FS: Jaquan Brisker (SR), Jonathan Sutherland (RS JR), CJ Holmes (RS JR)
SS: *Lamont Wade (SR), Ji’Ayir Brown (JR), Tyler Rudolph (RS FR)

If Shaka Toney does indeed return for his fifth year, then safety is my biggest concern defensively. I don’t think they were quite as bad as some (CC: Marty Leap) say, but the struggles against the pass in 2019 seemed to fall more on the safeties than the corners.

The positives: Penn State will (more than likely) have an experienced senior duo in the backend. Wade made good strides between his sophomore and junior season, and now with another full spring at safety, those good strides should continue. On the opposite side of him should be fellow former-WPIAL standout Jaquan Brisker, who is heading into his first full offseason with the program.

Here’s the thing with the safeties — they need to do a better job of being the safety valve of the defense. Like the idea behind the safeties is they are the last line of defense for the defense, but yet so often in 2019, you saw them late to help a corner. Yes, Wade, Brisker, and the now departed Taylor were pretty dang good in run coverage, but the help over the top has to improve.

Behind Wade and Brisker, there are some intriguing names. Ji’Ayir Brown is a talented grad transfer from Lackawanna CC who has the makings of the centerfield type safety that Penn State needs — Brown was at one time thought of as a potential cornerback — but, unfortunately, Brown won’t be enrolling until the summer. I’m sure he’ll break into the rotation, but it’s a tough ask for someone to enroll in June and to be ready to start by September.

Speaking of centerfield type safeties, Tyler Rudolph is absolutely a name to keep an eye on. The uber-talented second-year player is coming off a redshirt season, and as an early enrollee last year, is heading into his second offseason with the program. He’s a guy I’m excited to hear about this spring because the combination of size (6-foot-0, 204 pounds) and athleticism is tantalizing.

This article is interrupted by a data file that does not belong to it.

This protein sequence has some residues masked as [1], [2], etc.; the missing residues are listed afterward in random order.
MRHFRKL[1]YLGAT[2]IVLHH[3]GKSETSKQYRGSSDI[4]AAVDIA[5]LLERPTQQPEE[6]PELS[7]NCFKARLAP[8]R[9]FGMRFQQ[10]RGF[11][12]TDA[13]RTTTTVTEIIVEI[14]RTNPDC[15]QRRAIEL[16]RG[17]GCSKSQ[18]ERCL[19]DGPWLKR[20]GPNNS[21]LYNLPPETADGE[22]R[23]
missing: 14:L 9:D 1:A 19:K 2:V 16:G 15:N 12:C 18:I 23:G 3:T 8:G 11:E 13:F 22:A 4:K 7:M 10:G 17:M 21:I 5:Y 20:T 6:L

CB: Keaton Ellis (SO), Donovan Johnson (RS JR), Trent Gordon (RS SO)
CB: *Tariq Castro-Fields (SR), Marquis Wilson (SO), Joey Porter Jr. (RS FR)

Penn State’s cornerback room received a big boost when senior Tariq Castro-Fields announced that he would be back for his senior season in Happy Valley. As was discussed in his coming back article, TCF is clearly a good cornerback, but he hasn’t made the “splash” plays that all-conference caliber cornerbacks make. If he can improve his ball skills and pick off a few more passes as a senior, he’ll squarely find himself for All-B1G contention.

Who plays opposite TCF remains to be seen, but it’s likely a three-man battle between Keaton Ellis, Marquis Wilson, and Donovan Johnson. Ellis has the best size, Wilson has the best ball skills, while Johnson is the quickest of the group. I think all four see quite a bit of time — especially Johnson as the nickel corner in the slot — but I’ll go with Ellis as the “starter.”

If Penn State is lining up TCF and Ellis at cornerback, it has really good size and length outside: the two combine to be 5-foot-11.5, 193.5 pounds — and that’s before Ellis gets another offseason with Dwight Galt. Would not be surprised to see him closer to the 200-pound mark once September arrives.

While I predict Ellis as the starter, let me make something clear: I am a Marquis Wilson guy. The ball skills he displayed in high school were so truly bizarre, and in limited snaps this past season, he showed that those skills are translating to the next level. There will be a play or two were he’s going to get beat off the line of scrimmage (he needs to get much stronger), but the swagger, energy, and confidence he plays with is so friggin’ cool. His potential is absurd.

As for Donovan Johnson, like I said, I’d expect for him to man the nickel cornerback role. He lacks ideal size (5-foot-9) to play full-time on the outside, but his quickness, speed, and oily hips (shoutout Mayock) make him perfect to play in the slot. We’ll see if he can bounce back after an injury-shortened two-game season in 2019.

Beyond those top four, Penn State will have Trent Gordon and Joey Porter Jr. rounding out the depth chart — which is a pretty good No. 5 and No. 6. Gordon has progressed nicely during his first two years on campus, while Joey Porter Jr. brings elite length at 6-foot-2 with go-go gadget arms.